The second work I’m developing is an essay film addressing the broader ethics of nanotechnology. This post focuses on the different aspects of filmmaking where ethical consideration of the nanotechnologies being developed in the lab is taking place.
A quick note on “thinking”. As has become very clear to me in the time that my moving image and film practice has entered a more reflective style of experimental and essayistic practice, thinking is about so much more than just stringing words together in the mind. For me, some of the richest forms of thinking occur when I am holding a camera, forming a hybrid between my body and this instrument of phenomenological modification, or when I stumble upon new relationships between image, audio, movement and text while editing video. So I use the term thinking here very broadly, to encompass the knowledge of the body, the hybridity of the creative systems we construct with our tools (both manual and digital), as well as the content of information we engage with cognitively.
With this in mind, there are a few areas of my filmmaking practice that are currently becoming sites of thinking about ethics and the social and cultural implications of nanotechnologies.
This aspect incorporates my previous focus on how to make visible, or present, the nanoscale using human scale, or live action, video. In this situation, we are asking how we can represent social and cultural issues in the lab. They present a sort lateral and temporal invisibility in that they largely play out outside of spaces of scientific development and a long time after the technologies are released into society. I will write more about this as it develops in coming weeks, however, it has been interesting to note how, during conversations with the cinematographer I am working with, Cameron Matheson, our perspectives on cultural and ethical implications of nanotechnologies are shifting as we think of them visually, symbolically and metaphorically.
In my practice, microscopy is a mode of communication, visualisation and reflection. This space (of blinkered darkness as you peer down a microscope) was the most philosophical. Time while scanning images, draws my mind away from the rat race, the experiment, analyse, report, finish, rinse repeat cycles of “productivity”. The space where time goes still. The time when for hours it is just me and my senses, and the ruminations on what I was “really doing” with a project. Microscopy represents a reflective space for me, but now I use it, consciously, within my practice, sometimes alone, sometimes with my collaborators. Something about the time set aside – 2 blissful hours on an in demand machine – about the cool desiccated air that flows, about the sometimes darkness, opens a portal to a different view, a different type of lensing on your sample, your object of study.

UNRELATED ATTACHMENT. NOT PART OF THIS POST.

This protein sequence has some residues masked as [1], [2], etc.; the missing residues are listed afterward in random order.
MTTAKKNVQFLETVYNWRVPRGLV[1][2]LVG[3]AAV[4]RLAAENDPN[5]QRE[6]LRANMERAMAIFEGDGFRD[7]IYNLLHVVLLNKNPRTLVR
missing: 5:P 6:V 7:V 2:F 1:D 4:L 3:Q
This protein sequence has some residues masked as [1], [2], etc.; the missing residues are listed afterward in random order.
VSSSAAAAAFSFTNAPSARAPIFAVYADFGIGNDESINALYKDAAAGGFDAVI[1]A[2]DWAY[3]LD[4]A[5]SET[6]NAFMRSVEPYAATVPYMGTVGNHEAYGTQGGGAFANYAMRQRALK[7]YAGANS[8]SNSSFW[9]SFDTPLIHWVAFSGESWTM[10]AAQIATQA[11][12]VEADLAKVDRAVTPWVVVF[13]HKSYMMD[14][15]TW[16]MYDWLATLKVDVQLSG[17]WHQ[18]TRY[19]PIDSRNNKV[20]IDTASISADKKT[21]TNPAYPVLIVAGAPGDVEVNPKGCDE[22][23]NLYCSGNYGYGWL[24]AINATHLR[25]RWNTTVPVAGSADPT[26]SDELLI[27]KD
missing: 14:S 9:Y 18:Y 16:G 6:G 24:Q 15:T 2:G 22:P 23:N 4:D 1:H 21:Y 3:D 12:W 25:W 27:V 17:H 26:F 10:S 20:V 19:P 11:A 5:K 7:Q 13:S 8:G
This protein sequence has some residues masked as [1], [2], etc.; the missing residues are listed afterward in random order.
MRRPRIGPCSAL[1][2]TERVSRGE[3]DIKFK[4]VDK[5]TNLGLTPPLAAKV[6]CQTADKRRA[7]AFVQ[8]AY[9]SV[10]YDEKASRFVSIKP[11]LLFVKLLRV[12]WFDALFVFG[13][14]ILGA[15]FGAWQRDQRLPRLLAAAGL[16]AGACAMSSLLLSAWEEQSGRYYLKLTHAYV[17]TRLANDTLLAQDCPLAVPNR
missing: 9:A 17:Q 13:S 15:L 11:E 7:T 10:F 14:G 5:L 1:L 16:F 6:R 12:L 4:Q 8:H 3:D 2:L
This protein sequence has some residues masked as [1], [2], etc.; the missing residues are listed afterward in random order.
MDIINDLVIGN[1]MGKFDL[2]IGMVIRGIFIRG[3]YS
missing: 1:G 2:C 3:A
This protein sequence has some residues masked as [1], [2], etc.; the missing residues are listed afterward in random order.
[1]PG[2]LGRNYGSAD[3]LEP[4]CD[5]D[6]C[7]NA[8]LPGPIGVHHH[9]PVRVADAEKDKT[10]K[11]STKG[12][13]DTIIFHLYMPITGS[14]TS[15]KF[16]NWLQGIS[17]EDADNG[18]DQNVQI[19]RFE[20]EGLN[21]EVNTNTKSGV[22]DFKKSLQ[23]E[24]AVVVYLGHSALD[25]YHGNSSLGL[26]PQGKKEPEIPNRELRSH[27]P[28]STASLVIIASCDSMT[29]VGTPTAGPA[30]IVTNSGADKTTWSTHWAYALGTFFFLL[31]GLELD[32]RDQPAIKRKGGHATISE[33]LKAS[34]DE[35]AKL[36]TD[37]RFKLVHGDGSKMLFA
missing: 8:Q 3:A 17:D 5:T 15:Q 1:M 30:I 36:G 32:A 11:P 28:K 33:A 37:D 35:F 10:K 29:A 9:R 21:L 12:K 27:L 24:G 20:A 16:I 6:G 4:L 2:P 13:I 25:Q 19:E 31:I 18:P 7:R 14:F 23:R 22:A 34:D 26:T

These images are of organic semiconductors imaged via Scanning Electron Microscopy (SEM). I am working with the FEI Verios 460L SEM as a cinematographic tool, leveraging the inbuilt capabilities of the instrument to create movement and merging scientific imaging and video post-production workflows.
3. Developing voiceover
I have a begun a new collaboration with the poet and essayist Will Alexander and we are currently working to develop an essay that will act as the guiding structure for this essay film. I first met Will about five years when he was performing his poetry in Los Angeles, and was enraptured by the way he used scientific language — it was raw, visceral, rhythmic. I had often adopted the verbs of science for other uses, emotional and poetic, yet he is a master at this, creating flows between terms long cloistered within a scientific vernacular, and the existential, spiritual, and human. At times his work is so laden with these words that understanding their meaning becomes the less important experience of the writing and the rhythms and textures of the text take over. You can read one of my favourite poems of Will’s here.